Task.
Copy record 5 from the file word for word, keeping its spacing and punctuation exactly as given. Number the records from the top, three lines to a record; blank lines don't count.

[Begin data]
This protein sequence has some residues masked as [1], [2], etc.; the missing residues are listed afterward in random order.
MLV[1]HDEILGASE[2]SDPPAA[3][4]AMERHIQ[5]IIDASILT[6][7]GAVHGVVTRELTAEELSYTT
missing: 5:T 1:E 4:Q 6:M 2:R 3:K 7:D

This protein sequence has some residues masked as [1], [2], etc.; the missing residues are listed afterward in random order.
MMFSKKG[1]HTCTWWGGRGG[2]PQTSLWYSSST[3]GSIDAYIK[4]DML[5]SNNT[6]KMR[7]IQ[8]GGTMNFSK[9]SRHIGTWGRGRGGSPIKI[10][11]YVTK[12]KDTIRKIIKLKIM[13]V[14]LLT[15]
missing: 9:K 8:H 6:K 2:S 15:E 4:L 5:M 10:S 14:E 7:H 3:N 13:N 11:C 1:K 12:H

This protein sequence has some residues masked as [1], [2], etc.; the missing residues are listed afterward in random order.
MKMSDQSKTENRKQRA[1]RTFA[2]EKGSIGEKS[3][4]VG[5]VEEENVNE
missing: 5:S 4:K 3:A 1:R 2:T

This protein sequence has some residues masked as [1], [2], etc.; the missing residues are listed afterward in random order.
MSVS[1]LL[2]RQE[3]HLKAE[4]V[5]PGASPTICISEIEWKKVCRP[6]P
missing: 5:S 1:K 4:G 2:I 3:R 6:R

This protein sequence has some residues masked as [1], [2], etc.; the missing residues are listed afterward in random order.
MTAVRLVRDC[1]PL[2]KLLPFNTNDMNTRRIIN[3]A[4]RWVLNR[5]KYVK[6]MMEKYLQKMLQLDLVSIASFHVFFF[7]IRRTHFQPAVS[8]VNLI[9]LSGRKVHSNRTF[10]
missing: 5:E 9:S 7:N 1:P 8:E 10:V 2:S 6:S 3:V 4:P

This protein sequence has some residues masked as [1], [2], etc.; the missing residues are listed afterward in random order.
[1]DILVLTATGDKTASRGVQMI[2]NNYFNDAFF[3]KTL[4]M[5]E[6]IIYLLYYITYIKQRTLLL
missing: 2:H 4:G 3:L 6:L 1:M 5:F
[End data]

This protein sequence has some residues masked as [1], [2], etc.; the missing residues are listed afterward in random order.
MTAVRLVRDC[1]PL[2]KLLPFNTNDMNTRRIIN[3]A[4]RWVLNR[5]KYVK[6]MMEKYLQKMLQLDLVSIASFHVFFF[7]IRRTHFQPAVS[8]VNLI[9]LSGRKVHSNRTF[10]
missing: 5:E 9:S 7:N 1:P 8:E 10:V 2:S 6:S 3:V 4:P